Mark the Apostle's wisdom in handling his subject. He not only showed no unkindness of sentiment toward those who had been the cause of his imprisonment, but he declared to his hearers that he was suffering imprisonment because of his loyalty to Israel and to the hope of Israel. Kindness often begets kindness. The Jewish leaders responded in most considerate terms that they knew nothing against the Apostle, and that they would be pleased to hear his story from his own lips. They admitted, however, that they had some prejudice against the doctrines which he advocated; for they had unfavorable reports concerning Christianity—that "everywhere it is spoken against."
On the day appointed, the Jews came to hear the Apostle's Message. From morning until evening he quoted, explained and expounded, showing from the Law and from the Prophets that Jesus is the Messiah; that He is now gathering a Spiritual Seed of Abraham to be His Kingdom; that when this Kingdom class is complete, it will be glorified in the First Resurrection; and that then will begin the work allotted to the Seed of Abraham—the blessing of all the families of the earth.—Gal. 3:8,16,29.
Doubtless, too, the Apostle gave an account of the purity of our Lord's life and teachings, and narrated the facts proving His resurrection from the dead. Doubtless he witnessed that the Lord was no longer a man, but a glorious spirit being, whose presence, when seen by St. Paul himself, shone above the brightness of the sun at noonday. Doubtless, also, he pointed out the High Calling of the Church, and explained that this opportunity for becoming Spiritual Israel was accorded first of all to Fleshly Israel; and that the Gentiles, nevertheless, according to the words of the Prophets, would be called in to fill up the elect number which God had predestinated to this glory. Doubtless he showed that the Call involved suffering, sacrifice and self-denial now on the part of those who desired to share in the glories of the Heavenly Kingdom as it will be established at the Second Coming of Messiah and the resurrection of the one true Church.—Rom. 8:28-30,17-19.
When some of his audience refused the Message, St. Paul sought further to influence them, or at least to influence the believing ones, by quoting from the Prophet Isaiah (6:9,10), showing that God had foreknown and had foretold that the majority of the Jews would reject the Message when it should come to them. As our Lord said of them, "Hearing ye shall hear, and shall not understand; and seeing ye shall see, and shall not perceive." The Apostle was not responsible for the effect of the [R5975 : page 316] Truth upon his hearers. He earnestly desired to do them good, and used his very best endeavors to present the Truth wisely. The responsibility then lay with the hearers, not with St. Paul, not with the Lord.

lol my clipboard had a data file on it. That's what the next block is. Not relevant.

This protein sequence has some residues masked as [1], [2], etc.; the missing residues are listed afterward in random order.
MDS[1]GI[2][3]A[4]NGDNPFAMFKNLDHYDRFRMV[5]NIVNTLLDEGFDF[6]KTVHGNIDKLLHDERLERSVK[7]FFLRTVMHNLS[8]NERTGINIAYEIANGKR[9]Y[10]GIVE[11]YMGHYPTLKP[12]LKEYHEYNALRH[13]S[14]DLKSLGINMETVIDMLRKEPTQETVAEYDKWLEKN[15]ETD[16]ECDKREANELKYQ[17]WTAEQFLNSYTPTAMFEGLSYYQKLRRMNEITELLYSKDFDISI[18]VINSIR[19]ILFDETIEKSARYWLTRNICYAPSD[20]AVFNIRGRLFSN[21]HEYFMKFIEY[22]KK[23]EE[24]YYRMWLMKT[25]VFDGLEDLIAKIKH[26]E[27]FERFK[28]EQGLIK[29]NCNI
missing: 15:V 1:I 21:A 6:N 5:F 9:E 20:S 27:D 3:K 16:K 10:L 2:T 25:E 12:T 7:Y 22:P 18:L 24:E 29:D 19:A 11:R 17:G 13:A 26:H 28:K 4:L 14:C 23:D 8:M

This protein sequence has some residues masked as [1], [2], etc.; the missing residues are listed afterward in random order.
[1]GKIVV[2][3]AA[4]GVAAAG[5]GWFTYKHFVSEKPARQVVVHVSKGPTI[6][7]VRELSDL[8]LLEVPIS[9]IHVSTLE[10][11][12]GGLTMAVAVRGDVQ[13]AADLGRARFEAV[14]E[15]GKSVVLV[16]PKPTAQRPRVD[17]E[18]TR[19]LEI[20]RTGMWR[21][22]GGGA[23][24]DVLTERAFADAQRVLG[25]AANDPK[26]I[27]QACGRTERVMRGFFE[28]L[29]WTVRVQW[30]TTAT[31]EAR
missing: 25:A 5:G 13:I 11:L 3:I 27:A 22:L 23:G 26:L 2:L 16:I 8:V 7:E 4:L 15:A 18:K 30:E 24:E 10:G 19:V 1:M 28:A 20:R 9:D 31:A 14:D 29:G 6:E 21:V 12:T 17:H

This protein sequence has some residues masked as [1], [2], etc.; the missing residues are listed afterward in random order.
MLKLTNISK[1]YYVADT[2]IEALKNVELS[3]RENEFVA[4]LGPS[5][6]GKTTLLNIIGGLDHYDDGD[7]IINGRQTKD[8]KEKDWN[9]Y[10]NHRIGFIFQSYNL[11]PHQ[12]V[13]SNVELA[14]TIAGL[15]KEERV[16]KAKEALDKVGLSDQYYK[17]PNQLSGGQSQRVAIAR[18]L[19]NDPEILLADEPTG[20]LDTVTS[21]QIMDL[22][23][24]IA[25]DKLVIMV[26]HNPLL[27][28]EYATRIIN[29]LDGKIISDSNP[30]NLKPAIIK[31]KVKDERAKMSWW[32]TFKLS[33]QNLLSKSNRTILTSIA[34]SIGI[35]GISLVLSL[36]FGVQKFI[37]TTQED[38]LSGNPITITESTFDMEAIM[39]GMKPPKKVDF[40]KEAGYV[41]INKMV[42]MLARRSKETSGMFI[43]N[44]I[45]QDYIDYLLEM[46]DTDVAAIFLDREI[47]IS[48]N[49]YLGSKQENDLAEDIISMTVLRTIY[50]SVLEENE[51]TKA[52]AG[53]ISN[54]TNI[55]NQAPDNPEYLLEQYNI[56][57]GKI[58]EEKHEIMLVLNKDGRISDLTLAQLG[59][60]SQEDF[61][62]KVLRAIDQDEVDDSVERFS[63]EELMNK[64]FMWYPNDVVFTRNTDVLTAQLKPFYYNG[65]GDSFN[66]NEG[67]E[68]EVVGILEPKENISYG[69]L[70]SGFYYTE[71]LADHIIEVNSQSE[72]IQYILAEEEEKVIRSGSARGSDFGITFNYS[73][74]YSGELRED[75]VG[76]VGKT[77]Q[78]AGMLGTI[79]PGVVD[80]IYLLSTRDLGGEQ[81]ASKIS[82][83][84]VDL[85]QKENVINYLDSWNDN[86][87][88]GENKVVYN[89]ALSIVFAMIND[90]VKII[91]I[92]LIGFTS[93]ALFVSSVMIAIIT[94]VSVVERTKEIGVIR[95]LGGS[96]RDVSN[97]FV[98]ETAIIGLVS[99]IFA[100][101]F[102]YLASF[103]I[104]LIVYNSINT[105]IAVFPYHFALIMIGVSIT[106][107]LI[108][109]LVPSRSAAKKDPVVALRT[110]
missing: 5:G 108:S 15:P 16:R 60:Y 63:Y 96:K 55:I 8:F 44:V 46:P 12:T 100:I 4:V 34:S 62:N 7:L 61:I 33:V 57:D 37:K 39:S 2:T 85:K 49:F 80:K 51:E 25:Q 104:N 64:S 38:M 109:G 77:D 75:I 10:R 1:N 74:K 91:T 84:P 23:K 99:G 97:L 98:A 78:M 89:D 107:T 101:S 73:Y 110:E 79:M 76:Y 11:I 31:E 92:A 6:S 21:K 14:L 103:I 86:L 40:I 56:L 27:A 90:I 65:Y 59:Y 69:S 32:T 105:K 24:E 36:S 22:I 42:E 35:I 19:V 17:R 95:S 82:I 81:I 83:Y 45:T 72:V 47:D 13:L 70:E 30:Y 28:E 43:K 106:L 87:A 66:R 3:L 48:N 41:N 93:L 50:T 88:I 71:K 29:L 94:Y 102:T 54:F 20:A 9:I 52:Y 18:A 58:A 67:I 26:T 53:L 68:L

The Apostle did not mean that those who are deaf to the Gospel will be eternally tormented; but that they will lose a great blessing—the wonderful privilege of becoming heirs of God and joint-heirs with Jesus Christ the Redeemer in His Millennial Kingdom. They lose a share with the saints in the glorious work of human uplift, which will then be in progress. They lose this privilege because not worthy of it. For this cause they were blind to the Truth. Had the unworthy ones been permitted to see, hear and understand the Gospel Message, their responsibilities would have been increased, and possibly the outworkings of the Divine purposes would have been to some extent hindered.
Some of the Jewish leaders believed St. Paul's Message, and some did not. It is always thus. The Truth is a searcher and discerner of the hearts; it is also a separator. It is the Lord's purpose that the Truth shall attract only the one class—the pure in heart, the "Israelites indeed"; and that it shall separate and antagonize those who are not in the right condition of heart, but who are moved even in their religious life by selfishness. Not all are ready for the Present Truth. Some who are noble and generous in many respects have a prejudice of mind or of heart, which hinders them from receiving the Good Tidings. With others it is love of the sect, the party, with which they are identified, and whose teachings must be more or less antagonistic to the Truth because of the error they contain. With still others it is the fear of man, which bringeth a snare—the fear of unpopularity, and the realization that faithfulness to the Gospel of Christ would mean self-sacrifice, the giving up of the will.
Now, as then, the Lord is using just such testings to separate the wheat from the tares, the gold from the dross. We cannot expect that He will do otherwise. Therefore our prayers and our endeavors must be in the direction of thorough honesty with the Lord, with the brethren, and with His Truth—the love of the Truth being above all things else. The Lord's declaration respecting the class that will fall during this time of testing is that He will send them strong delusion, that they will believe the lie, because they received not the Truth in the love of it.—2 Thessalonians 2:10,11.
For nearly two years St. Paul remained under these conditions, preaching the Kingdom of God, and explaining how it may be attained at the present time by becoming members of the Elect Little Flock, the Bride of Christ, and how the Kingdom, when established, will during the Millennium bless the whole earth. He taught that all these things were dependent upon the Lord Jesus Christ and His sacrifice; that without the redemption which is in Christ Jesus there could be no remission of sins, no everlasting life, no Kingdom class upon the spirit plane, but only everlasting destruction.—Acts 3:23.
Here the narrative of St. Paul's work ends. Tradition tells us that at the end of two years he was liberated; that again he visited the churches of Asia Minor and subsequently went to Spain; that, later on, he came back to Rome as a prisoner without favor; and that after spending a considerable time in the Mamertine prison, a dread dungeon, he finally suffered martyrdom. Tradition also says that his Roman citizenship saved him from crucifixion; and that instead he was decapitated. St. Paul's Cathedral at Rome is said to have been built near the place of his execution.